Ray Martin won Team USA's first medal of the 2013 International Paralympic Committee Athletics World Championships, a gold in the men's 1500 meter T51/52.
LYON, France - Competition opened at the 2013 International Paralympic Committee Athletics World Championships in Lyon, France, on Saturday with Team USA's Raymond Martin (Jersey City, N.J.) and Steven Toyoji (Campbell, Calif.) winning the gold and bronze medals, respectively, in the men's 1500 meter T51/52 final and Tobi Fawehinmi (Arlington, Texas) claiming silver in the men's long jump F46.
Medals were not the only highlight for the U.S. team on Day 1 as Jarryd Wallace (Athens, Ga.) set a world record in the second heat of the men's 200m T44 semifinal race, running a 22.32 to lay the groundwork for Sunday's final.
"I think the world record is going to last until tomorrow night when we have four guys going for it," said Wallace, who bested then-world record holder David Prince (Sarasota, Fla.) by a second. Prince set a world record, 22.47, at the 2013 U.S. Paralympic Track and Field National Championships in June.
"I came in training hard," said Wallace, a unilateral below the knee amputee. "I made a few technical changes with my leg about a month ago. I felt like it was the best decision heading into the world championships and it worked out today."
Jerome Singleton (Irmo, S.C.), the reigning IPC Athletics World Champion in the men's 100m and silver medalist in the 200m, won the first heat with a personal best time of 22.71.
"I'm looking forward to the final but we'll see," Singleton said. "I take it one race at a time."
With Wallace, Singleton and Prince handing in the top times, the Americans are poised to sweep the medals in the final on Sunday.
"That's what we came here to do and we'll see if it happens," Wallace said.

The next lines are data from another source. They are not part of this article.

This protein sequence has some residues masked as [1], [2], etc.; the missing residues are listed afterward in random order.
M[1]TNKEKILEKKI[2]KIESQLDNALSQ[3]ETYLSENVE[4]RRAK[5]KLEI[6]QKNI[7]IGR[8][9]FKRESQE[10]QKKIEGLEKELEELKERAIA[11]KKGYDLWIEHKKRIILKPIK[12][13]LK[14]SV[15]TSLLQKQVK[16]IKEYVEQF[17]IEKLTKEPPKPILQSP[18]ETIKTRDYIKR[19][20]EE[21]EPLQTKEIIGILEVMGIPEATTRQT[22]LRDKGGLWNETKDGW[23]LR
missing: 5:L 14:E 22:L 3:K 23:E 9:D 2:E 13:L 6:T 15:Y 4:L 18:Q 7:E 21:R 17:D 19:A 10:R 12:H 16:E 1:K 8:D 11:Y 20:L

The 1500m gold medal marks the first world title for Martin, who was named the United States Olympic Committee's 2012 Paralympic SportsMan of the Year after winning four gold medals in four events at the Paralympic Games. He finished the race with a personal best 3:51.28.
"I felt confident," Martin said. "I felt good. I knew coming in that I didn't have the fastest seed time so it was going to be a tough race, which it was. Thankfully, it came out well in the end."
He has for events remaining on his schedule in Lyon, all of which he won gold in at the Games: 100m, 200m, 400m and 800m.
"It sets me up well going into the 800 tomorrow," Martin said. "I'm really excited."
The bronze medal marked a return to major international competition for Toyoji, a 2008 U.S. Paralympian who missed his shot at the London 2012 Paralympic Games because of an injury. Toyoji finished in 3:52.88, enough for third place, but led at 800m.
"It feels great to be back," said Toyoji, who had the No. 1 seed time. "Just being able to run with a big, elite pack like that was a lot of fun. It's been awhile since I've had a fun, tactical race like that. Winning a medal makes it a thousand times better. It is a huge plus for me."